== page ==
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Robert Maxwell


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Raised in New York, Maxwell won a scholarship to Juillard in the late 1930s. He performed as a classical harpist with the National Symphony Orchestra and gave recitals in a number of major cities prior to joining the Coast Guard in World War II.

In the Coast Guard, Maxwell played in a touring band led by Rudy Vallee, and Vallee encouraged him to write for the band and gave him featured spotlights in their performances. This whetted his appetite, and after his discharge, Maxwell went into commercial work, performing and arranging for radio and television and appearing in hotels and nightclubs with his own small combo.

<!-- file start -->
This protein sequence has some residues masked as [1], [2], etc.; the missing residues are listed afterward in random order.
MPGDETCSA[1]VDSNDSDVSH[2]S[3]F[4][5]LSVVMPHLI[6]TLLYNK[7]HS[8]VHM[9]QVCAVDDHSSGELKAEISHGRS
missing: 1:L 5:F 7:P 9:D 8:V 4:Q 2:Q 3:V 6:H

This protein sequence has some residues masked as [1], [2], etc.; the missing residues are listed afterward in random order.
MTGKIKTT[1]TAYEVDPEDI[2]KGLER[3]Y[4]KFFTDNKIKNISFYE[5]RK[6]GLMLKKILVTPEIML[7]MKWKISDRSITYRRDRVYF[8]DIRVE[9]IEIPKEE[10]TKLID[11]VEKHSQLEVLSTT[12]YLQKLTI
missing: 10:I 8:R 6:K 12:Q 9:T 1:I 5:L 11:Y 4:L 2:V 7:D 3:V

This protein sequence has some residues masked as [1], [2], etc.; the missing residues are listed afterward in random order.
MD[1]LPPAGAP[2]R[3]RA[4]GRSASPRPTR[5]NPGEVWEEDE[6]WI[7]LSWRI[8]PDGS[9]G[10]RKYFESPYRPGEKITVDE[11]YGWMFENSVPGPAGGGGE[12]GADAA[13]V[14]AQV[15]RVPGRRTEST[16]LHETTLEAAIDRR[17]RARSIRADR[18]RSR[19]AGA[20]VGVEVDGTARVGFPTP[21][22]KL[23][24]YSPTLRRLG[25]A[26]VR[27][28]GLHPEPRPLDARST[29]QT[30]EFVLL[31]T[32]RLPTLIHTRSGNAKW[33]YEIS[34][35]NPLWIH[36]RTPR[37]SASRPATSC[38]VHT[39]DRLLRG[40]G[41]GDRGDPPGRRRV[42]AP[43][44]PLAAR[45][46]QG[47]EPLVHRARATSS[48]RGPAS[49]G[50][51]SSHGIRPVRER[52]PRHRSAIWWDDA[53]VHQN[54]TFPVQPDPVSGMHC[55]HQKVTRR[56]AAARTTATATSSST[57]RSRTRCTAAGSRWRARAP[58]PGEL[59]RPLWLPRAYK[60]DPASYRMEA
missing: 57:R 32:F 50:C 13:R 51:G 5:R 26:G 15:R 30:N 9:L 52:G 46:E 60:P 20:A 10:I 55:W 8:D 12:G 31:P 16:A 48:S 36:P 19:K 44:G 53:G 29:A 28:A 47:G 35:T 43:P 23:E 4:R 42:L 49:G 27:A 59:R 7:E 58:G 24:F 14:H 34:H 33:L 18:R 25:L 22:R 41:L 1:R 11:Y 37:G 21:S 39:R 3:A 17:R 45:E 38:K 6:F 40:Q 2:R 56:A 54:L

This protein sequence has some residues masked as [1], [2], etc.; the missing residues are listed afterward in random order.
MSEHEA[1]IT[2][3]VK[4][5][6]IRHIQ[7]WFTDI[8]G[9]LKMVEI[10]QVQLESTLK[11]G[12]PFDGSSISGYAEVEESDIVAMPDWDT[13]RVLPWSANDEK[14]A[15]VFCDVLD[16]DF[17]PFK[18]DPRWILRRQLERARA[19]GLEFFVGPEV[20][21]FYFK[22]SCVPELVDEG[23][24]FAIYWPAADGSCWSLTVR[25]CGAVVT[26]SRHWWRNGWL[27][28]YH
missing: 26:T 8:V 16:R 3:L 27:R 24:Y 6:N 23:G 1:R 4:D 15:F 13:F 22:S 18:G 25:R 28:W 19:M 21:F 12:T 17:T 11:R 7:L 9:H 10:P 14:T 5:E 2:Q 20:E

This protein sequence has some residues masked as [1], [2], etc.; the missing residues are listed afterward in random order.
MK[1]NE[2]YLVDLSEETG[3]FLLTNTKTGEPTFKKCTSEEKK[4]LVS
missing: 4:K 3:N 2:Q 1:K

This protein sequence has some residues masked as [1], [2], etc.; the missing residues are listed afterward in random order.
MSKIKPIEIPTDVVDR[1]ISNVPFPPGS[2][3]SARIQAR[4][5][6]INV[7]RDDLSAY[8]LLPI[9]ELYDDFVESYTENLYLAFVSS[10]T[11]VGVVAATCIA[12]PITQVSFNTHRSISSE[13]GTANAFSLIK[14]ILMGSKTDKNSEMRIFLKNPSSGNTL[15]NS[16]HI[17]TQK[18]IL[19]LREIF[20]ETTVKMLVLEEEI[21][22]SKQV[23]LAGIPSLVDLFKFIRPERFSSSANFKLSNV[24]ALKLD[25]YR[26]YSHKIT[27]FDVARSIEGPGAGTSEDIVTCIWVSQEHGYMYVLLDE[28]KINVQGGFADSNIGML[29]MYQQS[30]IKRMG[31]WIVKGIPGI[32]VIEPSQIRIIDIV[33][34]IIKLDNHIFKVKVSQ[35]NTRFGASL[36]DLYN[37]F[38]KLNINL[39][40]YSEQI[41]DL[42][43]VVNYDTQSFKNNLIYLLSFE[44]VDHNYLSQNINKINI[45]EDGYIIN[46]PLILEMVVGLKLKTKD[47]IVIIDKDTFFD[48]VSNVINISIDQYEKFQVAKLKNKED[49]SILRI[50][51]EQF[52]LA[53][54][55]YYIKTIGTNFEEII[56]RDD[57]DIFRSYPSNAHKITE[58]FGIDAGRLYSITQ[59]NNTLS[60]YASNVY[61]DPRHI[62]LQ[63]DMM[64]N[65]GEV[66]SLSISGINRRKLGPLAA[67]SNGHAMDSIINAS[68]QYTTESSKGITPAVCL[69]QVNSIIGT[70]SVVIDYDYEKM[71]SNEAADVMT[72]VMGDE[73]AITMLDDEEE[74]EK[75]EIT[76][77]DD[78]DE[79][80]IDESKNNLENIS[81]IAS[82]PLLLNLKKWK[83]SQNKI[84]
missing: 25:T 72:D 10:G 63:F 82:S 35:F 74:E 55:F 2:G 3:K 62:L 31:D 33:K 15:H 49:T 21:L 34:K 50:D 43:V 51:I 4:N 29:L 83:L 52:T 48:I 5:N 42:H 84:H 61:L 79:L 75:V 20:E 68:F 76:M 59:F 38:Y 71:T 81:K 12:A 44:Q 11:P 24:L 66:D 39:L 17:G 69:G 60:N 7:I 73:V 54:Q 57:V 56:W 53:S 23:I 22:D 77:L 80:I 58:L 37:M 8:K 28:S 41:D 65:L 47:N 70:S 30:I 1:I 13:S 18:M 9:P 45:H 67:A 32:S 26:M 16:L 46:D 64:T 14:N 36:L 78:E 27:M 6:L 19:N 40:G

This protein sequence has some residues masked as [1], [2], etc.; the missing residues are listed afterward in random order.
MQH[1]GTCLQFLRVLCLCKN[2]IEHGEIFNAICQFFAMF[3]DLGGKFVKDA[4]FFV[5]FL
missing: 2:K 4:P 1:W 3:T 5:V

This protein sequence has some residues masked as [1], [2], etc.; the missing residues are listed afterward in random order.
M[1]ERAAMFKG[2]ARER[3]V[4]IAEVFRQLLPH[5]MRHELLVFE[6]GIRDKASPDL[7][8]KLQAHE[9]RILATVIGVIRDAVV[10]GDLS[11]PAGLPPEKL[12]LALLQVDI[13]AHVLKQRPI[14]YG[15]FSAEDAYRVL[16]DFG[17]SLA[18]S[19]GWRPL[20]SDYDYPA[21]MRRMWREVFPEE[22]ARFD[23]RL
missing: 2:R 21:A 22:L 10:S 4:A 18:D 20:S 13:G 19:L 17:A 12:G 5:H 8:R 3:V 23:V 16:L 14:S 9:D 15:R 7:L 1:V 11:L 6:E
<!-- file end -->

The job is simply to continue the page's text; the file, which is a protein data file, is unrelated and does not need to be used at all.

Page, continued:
Maxwell was an innovator, refusing to accept the conventional view of the harp. For him, it was a percussion instrument. He experimented with different techniques for producing sound from the strings and frame, taking much the same approach as Ferrante & Teicher in their prepared piano works. He lead a small band that played the nightclub circuit in the late 1950s, livening up his stage appearances by wiring his harp into a light display that changed in synchronization with his playing. Maxwell’s unique approach to music is suggested by the following note from his Command album, “Anytime!”:

Maxwell was not interested in using his harp in just “any” orchestral setting. He knew precisely what he wanted. He wanted to build the ensemble around an accordion quartet—three accordions and a bass accordion—combined with guitars, in order to get a very hard, driving rhythmic sound.


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